A breakfast menu

A breakfast menu
Once upon a time, not too long ago, but long enough to feel sentimental about, I cooked up to three meals a day for the girlfriend.

We lived off Anzac Parade, on Lenthall Street in Kensington. Just the two of us.

In the summer, she had a job at the Hyatt Regency which was then located on top of the hill at Kings Cross, where the famous Coke neon sign was. As she was the only one in the house with a job, I had the housekeeping duties. I shopped for groceries, thinking up dishes as I pushed the trolley down the supermarket aisles.

Breakfast: Tuna on English muffins with asparagus and swiss cheese.

6 English muffins
1 can tuna
1 can asparagus spears
1 doz slices, swiss (or nearest) cheese
black pepper

I’d wake up an hour before she did, at 6am, and quietly go to the kitchen to prepare the breakfast that would ensure she was in love with me the rest of the day.

The sun was already up and peering through the living room windows. It used to get so bright in the mornings that you’d get a sunburn if you didn’t cover yourself with the blanket properly. I’d sing softly to myself as I took the muffins out of the bag and put them on the chopping board where I cut them in horizontal halves. Two muffins. The other four went back into the bag, later to be devoured by myself in a less delicate fashion.

La donna è mobile
qual piuma al vento
muta d’accento
e di pensiero

Sempre un’amabile
leggiadro viso
in pianto e in riso
è menzognero

La donna è mobil
qual piuma al vento
muta d’accento
e di pensier

È sempre misero
chi a lei s’affida
chi le confida
mal cauto il core

Pur mai non sentesi
felice appieno
chi su quel seno
non liba amore

(Woman is changeable
Poor feather flying blind
Sweet words, then so unkind
Changing her little mind
She’s always amiable
Beauty to spellbind
Laughs, cries, she doesn’t mind
Lies when she’s so inclined

Woman is changeable
Feather that flies blind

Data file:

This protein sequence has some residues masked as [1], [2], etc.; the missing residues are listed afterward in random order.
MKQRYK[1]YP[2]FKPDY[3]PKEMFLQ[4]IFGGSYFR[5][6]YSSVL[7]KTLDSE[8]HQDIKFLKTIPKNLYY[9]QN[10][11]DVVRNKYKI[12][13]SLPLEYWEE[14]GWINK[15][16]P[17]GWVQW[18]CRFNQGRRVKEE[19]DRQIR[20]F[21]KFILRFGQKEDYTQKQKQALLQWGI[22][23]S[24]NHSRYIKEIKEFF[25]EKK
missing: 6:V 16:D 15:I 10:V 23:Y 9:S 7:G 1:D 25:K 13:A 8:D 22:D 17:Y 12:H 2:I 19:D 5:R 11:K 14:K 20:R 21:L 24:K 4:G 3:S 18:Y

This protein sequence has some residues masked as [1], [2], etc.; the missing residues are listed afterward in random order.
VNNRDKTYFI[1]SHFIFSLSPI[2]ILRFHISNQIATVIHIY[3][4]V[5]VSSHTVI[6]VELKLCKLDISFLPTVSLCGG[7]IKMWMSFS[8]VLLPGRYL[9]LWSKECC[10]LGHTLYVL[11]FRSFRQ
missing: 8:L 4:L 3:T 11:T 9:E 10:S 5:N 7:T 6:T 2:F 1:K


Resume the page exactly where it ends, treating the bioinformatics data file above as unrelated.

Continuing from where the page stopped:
Sweet words then unkind
Changing her mind

He’s always miserable

He that will trust in her.
He that confides in her
Gives up his heart to her
Yet he can never be
Free from his misery
‘Til he embraces her
Won’t know what love can be)

Opening a can of tuna takes some effort, especially when you don’t want to spill the oil onto the kitchen counter. A lot of kitchen towels are employed. It’s best you open the can till you’ve left 5′ of the 360′ hanging as a hinge. You then use a fork to pry it open, dig out the contents into a bowl. And this is where the art begins.

With the fork, I’d massage the tuna into a paste, not too fine, not too coarse, blending freshly ground black pepper at intervals.

By now, she would have woken and would be heading to the bathroom. I could then turn on either the tv or the radio. This day, I turned on the radio, because the cricket hadn’t started on the tv. Triple M 104.9FM. Coffee or tea? Tea, she says. I’d put the kettle on, take two mugs, two Lady Grey tea bags out and put them in the mugs.

Same deal with the can of asparagus. Drain the water and set the spears on a plate, and cut them to size so they can fit on top of the muffins without drooping over the sides too much.

Placing the four muffin halves on the board, I’d spoon the tuna evenly on them, then place the muffins into the toaster oven, already pre-heated for a minute. It takes a minute for it to be slightly toasted. I’d take out the halves and arrange the asparagus spears on top of the tuna, and place one slice of cheese on top of each tuna muffin. Back into the oven they went. This time, I had to watch as the cheese melted, wrapped itself over the asparagus and tuna, browned slightly and drooped over the sides and not a moment longer.

With tongs, the tuna, asparagus and swiss cheese open muffins were ready to be served, two halves on each plate, with a slice of tomato on the side for good measure.

Juice? Orange, please. Tea was ready by then too.

We’d sit, eat, and I didn’t have to wait for her to tell me she enjoyed the breakfast. You are making me fat, she’d say. Then don’t eat, I’d say. We don’t say much else. I’d ask her what time she finished that day and whether she’d like dinner.


OK. I’ll go to Coles again later.

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